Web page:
NASA scientists are making progress in their preparations to mount a detailed research campaign aimed at solving a modern-day aviation mystery involving the unlikely combination of fire and ice inside a running jet engine.
The investigation deals with the seemingly strange notion that ice crystals associated with warm-weather storms can be ingested into the core of a jet engine, melt and then re-freeze, potentially causing the engine to lose power or shut down altogether. Safety officials have documented more than 150 incidents of this phenomenon since 1988. Most of the incidents have occurred in the tropics.
"It doesn't seem intuitive that ice can form in the core of a warm engine," said Ron Colantonio, manager of the Atmospheric Environment Safety Technologies Project at NASA's Glenn Research Center in Cleveland.
So in order to make sense of the mystery, NASA and its research partners are planning to gather information by flying a specially-outfitted business jet in high-altitude, warm-weather conditions suspected of having a large amount of ice crystals.
Technicians in California are currently modifying a Gulfstream G2 airplane to hold a suite of meteorological instruments, with hopes of having everything ready for initial trial runs of the full setup in Florida this August.
The research team then will take the lessons learned from their trial runs, make appropriate changes and prepare for the primary campaign, which is now targeted between January and March, 2013. These flights will take place over Darwin, Australia, an area known for having the type of storms that include high levels of ice crystals.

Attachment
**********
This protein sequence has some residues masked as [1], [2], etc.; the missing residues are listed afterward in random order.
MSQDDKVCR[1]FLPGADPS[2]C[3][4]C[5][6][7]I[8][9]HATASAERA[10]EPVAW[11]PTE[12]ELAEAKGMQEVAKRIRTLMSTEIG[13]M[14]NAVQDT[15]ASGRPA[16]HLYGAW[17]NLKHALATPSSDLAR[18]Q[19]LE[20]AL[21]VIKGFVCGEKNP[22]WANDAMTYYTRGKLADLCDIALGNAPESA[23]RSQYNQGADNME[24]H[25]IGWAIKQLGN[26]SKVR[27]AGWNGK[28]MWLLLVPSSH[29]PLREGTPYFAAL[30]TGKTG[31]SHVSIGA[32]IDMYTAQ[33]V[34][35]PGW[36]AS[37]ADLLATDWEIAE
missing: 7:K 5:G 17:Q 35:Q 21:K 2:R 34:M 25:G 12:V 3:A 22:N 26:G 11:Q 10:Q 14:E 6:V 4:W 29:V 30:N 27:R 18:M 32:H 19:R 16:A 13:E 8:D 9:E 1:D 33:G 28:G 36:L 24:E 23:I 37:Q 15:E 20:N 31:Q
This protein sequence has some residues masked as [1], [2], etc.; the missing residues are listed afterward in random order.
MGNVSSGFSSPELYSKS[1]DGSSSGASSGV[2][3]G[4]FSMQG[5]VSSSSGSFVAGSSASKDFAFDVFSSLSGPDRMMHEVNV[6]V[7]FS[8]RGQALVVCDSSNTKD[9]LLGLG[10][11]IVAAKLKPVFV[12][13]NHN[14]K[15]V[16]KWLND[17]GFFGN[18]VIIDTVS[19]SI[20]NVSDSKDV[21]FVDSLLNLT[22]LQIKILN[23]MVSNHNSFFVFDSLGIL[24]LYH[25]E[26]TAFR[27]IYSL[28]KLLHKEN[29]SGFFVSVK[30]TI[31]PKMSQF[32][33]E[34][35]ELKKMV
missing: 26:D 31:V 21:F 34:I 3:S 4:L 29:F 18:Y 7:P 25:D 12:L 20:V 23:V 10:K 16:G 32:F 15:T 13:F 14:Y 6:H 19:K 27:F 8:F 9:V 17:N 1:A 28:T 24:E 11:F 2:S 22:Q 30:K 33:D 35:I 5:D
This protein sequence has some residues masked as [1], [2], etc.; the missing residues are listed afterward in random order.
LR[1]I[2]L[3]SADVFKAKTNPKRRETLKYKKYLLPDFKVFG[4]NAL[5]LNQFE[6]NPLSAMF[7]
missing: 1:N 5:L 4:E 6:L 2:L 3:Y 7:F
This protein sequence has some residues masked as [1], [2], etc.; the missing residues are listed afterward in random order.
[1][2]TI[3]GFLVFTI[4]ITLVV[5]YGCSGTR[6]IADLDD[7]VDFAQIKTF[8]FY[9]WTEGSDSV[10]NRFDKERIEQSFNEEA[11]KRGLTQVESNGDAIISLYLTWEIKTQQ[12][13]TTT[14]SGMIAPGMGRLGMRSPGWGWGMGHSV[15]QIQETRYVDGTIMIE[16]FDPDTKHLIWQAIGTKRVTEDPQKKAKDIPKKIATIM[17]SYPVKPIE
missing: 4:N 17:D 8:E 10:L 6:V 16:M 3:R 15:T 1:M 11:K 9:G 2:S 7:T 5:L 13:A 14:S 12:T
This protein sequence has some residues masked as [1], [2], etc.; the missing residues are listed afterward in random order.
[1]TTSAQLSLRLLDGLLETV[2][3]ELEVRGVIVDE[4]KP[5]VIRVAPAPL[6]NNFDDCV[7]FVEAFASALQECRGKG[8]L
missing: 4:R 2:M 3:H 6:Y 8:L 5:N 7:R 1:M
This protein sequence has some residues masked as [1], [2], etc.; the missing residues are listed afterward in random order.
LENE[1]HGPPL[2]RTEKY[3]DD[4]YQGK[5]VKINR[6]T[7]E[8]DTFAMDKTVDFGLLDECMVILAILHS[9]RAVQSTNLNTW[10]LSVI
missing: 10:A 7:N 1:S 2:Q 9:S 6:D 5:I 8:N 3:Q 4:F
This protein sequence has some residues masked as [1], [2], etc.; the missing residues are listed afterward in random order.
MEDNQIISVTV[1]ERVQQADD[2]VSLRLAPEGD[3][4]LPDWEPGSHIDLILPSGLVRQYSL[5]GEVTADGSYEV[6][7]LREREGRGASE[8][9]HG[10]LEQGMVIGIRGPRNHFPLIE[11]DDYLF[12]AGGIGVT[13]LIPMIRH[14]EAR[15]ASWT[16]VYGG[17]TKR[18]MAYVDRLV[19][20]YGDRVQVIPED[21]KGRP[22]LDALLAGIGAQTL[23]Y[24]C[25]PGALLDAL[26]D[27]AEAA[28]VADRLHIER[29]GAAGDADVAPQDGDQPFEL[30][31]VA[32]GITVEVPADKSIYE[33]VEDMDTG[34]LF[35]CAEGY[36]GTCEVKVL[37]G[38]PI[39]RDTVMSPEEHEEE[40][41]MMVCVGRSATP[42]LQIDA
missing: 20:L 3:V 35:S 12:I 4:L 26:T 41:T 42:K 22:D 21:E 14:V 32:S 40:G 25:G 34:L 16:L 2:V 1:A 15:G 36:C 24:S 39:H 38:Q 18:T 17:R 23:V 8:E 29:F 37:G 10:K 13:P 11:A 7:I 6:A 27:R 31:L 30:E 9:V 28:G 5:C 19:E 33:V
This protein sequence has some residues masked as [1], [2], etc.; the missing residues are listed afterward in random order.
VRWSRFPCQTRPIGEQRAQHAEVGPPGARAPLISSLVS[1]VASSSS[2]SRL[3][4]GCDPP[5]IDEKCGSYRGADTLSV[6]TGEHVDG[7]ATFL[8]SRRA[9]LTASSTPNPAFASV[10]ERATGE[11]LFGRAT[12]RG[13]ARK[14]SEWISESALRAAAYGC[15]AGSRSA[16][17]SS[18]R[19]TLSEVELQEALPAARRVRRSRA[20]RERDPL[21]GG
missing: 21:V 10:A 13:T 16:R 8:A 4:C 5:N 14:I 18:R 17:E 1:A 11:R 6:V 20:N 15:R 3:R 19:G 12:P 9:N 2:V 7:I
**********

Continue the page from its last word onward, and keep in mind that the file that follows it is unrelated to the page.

Meanwhile, another set of investigators will be preparing the ground segment of the research, which involves simulating the engine icing conditions in an engine test facility at Glenn, as well as refining new computer codes to help predict where and when the engine icing conditions exist.
For now, pilots are being trained to recognize the potential existence of these ice crystals, which are about the same size as baking soda, and advised to avoid the weather conditions as best they can. Although a potential hazard, no accident has been attributed to the phenomenon in the 23 years since it was identified.
In most of the known cases, pilots have managed to restore engine power and reach their destinations without further problems. According to the Federal Aviation Administration, there have been two forced landings.
For example, in 2005, both engines of a Beechcraft business jet failed at 38,000 feet above Jacksonville, Fla. The pilot safely glided the aircraft to an airport, dodging thunderstorms and ominous clouds on the way down.
It is expected that updated flight safety rules and engine testing standards will be adopted once all the research is compiled and analyzed during the next few years.
Cite This Page: